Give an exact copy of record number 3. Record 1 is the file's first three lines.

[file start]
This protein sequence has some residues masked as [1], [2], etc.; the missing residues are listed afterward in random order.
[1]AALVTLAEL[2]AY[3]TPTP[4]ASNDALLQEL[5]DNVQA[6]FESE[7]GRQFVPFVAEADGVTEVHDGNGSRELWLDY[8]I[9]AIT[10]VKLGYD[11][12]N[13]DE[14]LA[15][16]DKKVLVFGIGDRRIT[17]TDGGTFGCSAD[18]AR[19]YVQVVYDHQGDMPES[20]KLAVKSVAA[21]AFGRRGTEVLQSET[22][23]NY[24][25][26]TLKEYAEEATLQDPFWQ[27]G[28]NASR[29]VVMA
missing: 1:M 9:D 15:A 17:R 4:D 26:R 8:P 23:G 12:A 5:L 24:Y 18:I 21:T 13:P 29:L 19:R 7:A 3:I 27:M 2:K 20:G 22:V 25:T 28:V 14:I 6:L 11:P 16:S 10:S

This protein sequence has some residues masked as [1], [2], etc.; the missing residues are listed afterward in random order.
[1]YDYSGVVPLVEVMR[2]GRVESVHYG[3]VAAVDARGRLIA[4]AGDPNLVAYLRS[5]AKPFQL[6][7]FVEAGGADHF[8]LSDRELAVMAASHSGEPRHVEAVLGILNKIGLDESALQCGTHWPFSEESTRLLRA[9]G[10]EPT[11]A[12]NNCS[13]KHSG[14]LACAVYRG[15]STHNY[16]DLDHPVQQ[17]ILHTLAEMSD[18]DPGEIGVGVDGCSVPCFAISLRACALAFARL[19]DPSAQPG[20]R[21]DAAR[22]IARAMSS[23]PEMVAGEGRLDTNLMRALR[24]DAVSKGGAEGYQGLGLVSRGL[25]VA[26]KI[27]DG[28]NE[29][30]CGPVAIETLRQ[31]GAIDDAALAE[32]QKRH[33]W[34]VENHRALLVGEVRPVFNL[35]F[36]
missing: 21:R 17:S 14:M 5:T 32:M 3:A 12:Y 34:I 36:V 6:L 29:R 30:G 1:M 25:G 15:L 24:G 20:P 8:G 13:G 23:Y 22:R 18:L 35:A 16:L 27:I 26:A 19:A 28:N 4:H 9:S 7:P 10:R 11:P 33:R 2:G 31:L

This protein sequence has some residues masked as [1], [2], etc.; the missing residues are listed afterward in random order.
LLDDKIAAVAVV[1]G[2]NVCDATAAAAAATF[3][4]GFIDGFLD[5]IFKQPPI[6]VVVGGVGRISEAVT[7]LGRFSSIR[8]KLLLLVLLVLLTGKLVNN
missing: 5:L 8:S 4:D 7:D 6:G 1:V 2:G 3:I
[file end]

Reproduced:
This protein sequence has some residues masked as [1], [2], etc.; the missing residues are listed afterward in random order.
LLDDKIAAVAVV[1]G[2]NVCDATAAAAAATF[3][4]GFIDGFLD[5]IFKQPPI[6]VVVGGVGRISEAVT[7]LGRFSSIR[8]KLLLLVLLVLLTGKLVNN
missing: 5:L 8:S 4:D 7:D 6:G 1:V 2:G 3:I